European forests are regularly attacked by fire with often disastrous environmental, economic and social consequences.The most common reaction has been to fight fires at all costs because the negative impacts have been the primary concern.But now, a new approach to territorial management and to fire prevention and fighting is indispensable if we are to sustainably attenuate the intensity and severity of fires in Europe.Cemagref participates in the European Fire Paradox project to improve our knowledge on fire, which is in fact both a friend and foe, and can be used to prevent and fight forest fires.
Humans have used fire for ages to manage vegetation and adapt nature to their purposes, for example by controlled burning. But when fire is no longer controlled, it often leads to human, economic and ecological catastrophes that harm environments and threaten species. "Fire is a bad master, but a good servant." This Finnish expression sums up our paradoxical relation with fire. The paradox lies in the fact that by hindering forest fires at all costs, the potential damage of the next fire increases over time because the accumulation of plant biomass represents an increase in fuel that can cause and feed fires. However, the "let it burn" policy implemented in the large forests of North America cannot be used in Europe due to the presence of many homes in wooded mountain areas.
Reinstating fire in its role
To permanently reduce the intensity and frequency of forest fires in Europe, e.g. the terrible fires in Spain, France and Portugal in 2003 (1), and attenuate their economic and social impact, a new approach to territorial and fire management is indispensable. The Fire Paradox project (2) addressed precisely this topic with scientists from Cemagref and their partners from a total of 16 European countries. The central concept of this unusual project is "learning to live with fire" through integrated management, i.e. gaining better knowledge on fire, how it starts and spreads, but also viewing it as a means to prevent and fight fires by reducing the available fuel.
Learning about fire and how it works
At Cemagref, scientists have characterised the biological mechanisms governing flammability and combustibility of trees and plants. That information is used to develop methods to describe in detail the various plant species (bushes or trees, with or without branches, needles or leaves, etc.) and to rank stands according to their flammability and combustibility. That work, carried out with INRA and MDTA, helped in developing VESTA, a software simulator for large-scale fires in the European and Mediterranean context. Based on a physical approach to fire, it enables forest managers, researchers, fire brigades and forestry trainers to predict how a fire will spread on the basis of the available information (topography, wind, stand combustibility, etc.).
Identifying zones at risk
In parallel, work has been carried out on human dwellings or infrastructure in close contact with forests or natural areas. Due to urbanisation, habitat-forest interfaces have grown considerably over the last decades, thus vastly enhancing the conditions conducive to more frequent fires caused by human activities. In addition, the presence of combustible vegetation between built areas increases the vulnerability of residential areas. The researchers have developed a method to assess and map fire risks in the interface zones using an overall risk indicator calculated on the basis of past fires (density of fire starts and of full-blown fires, surface areas burnt). Using spatial analysis and satellite-image processing, the method serves to identify the interfaces that, due to residential characteristics, surface areas occupied, vegetation characteristics (types of stands, density, continuity), etc., are exposed to a high risk of fire and to act accordingly. A methods guide (3) has been drafted on interface mapping in Mediterranean regions to put territorial authorities and forest managers in a better position to anticipate and prevent fires.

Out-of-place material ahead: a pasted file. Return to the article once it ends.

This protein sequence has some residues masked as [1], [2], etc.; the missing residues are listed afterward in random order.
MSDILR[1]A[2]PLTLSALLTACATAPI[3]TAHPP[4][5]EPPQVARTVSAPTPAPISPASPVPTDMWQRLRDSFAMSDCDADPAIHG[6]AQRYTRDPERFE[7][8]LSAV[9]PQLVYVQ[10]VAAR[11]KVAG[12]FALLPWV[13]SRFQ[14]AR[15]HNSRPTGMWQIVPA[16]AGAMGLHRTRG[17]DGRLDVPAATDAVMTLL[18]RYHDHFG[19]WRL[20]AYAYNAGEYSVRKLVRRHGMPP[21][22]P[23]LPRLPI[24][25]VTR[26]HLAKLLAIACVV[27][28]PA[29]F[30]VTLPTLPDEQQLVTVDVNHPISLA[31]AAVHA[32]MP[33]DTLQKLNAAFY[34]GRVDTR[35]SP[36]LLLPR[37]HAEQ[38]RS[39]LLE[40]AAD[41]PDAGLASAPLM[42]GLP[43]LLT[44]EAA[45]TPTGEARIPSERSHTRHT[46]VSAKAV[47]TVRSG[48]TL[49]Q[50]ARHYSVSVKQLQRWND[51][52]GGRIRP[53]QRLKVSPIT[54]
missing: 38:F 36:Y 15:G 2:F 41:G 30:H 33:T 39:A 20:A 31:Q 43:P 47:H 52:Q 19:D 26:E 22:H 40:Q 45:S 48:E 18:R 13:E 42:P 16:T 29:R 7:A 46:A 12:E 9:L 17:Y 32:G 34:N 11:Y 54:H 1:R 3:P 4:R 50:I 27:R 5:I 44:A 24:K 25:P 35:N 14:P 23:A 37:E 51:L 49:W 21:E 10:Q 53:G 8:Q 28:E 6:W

Climate change and greater urbanisation are factors that will increase the frequency and intensity of forest fires in southern Europe. Thanks to the Fire Paradox project, scientific knowledge and technical means are now available to attenuate the consequences of fire.
Using fire against fire
Controlled burning means starting and controlling a fire to reduce plant biomass and thus limit extension of an uncontrolled fire to treetops. This technique, the topic of a good-practices guide drafted for the Fire Paradox project, is now used in regions of Europe where it was never used before. This technique also reduces the quantities of CO2 released to the atmosphere in that it limits the risks of uncontrolled fires that are a major source of CO2.
Counter-fire tactics, already used in Portugal, consist of setting up a controlled fire in front of a forest fire. This technique requires excellent knowledge on fire characteristics and behaviour. The Fire Paradox project was a chance to carry out the first digital simulations of counter-fire tactics using a digital model for fire spreading, called FIRETEC, and to produce training tools for subsequent users (forest managers, fire-fighting personnel, etc.).
(1) In France, the 2003 fires killed ten people, damaged dozens of homes and burnt over 600 square kilometres of territory, spanning 15 departments in southern France.
(2) The research project was launched in 2006 as part of the Sixth European framework programme for research and technological development (FP6) and ended in 2010. A total of 36 partners from 16 countries were involved.
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